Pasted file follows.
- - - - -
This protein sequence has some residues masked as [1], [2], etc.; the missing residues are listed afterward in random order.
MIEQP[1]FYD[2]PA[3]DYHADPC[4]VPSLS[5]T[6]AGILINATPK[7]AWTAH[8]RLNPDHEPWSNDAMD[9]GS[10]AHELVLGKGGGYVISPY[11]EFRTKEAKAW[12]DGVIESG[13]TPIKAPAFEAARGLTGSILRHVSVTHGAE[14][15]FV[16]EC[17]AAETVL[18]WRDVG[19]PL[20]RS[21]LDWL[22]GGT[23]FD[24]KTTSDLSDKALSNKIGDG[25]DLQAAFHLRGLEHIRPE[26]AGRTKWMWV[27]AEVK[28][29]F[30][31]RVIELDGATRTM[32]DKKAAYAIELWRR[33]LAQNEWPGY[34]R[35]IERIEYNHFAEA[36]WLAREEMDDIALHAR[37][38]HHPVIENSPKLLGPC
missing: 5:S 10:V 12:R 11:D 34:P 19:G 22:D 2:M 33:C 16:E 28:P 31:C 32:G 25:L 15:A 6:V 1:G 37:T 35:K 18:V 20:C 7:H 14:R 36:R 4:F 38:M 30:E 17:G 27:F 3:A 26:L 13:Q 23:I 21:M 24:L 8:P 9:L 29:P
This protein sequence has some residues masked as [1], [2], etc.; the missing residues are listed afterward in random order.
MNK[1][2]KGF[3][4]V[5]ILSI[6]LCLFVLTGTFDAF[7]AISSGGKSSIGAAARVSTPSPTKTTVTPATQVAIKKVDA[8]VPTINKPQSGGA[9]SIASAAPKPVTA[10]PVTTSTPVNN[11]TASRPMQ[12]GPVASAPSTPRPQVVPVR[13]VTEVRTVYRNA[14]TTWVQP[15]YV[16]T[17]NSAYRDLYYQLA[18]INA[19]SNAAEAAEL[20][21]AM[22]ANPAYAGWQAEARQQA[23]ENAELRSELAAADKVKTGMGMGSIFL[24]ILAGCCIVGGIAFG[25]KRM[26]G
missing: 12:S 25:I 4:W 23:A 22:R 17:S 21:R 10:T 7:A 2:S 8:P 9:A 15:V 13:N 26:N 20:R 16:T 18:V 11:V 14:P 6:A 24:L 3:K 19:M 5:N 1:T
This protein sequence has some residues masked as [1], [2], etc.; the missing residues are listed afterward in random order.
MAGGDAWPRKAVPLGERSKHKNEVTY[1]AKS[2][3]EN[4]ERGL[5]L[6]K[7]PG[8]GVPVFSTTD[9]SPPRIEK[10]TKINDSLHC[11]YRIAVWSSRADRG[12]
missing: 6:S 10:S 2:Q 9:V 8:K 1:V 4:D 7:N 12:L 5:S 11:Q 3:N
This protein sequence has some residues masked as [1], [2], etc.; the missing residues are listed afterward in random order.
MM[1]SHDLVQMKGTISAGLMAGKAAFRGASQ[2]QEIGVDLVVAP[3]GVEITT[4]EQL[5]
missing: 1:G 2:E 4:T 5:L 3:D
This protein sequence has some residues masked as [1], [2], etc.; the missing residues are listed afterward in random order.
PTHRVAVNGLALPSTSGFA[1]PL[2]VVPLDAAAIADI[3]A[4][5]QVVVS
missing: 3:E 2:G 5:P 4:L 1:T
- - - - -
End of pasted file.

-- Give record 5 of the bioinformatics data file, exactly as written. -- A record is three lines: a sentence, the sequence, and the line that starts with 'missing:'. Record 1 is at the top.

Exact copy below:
This protein sequence has some residues masked as [1], [2], etc.; the missing residues are listed afterward in random order.
PTHRVAVNGLALPSTSGFA[1]PL[2]VVPLDAAAIADI[3]A[4][5]QVVVS
missing: 3:E 2:G 5:P 4:L 1:T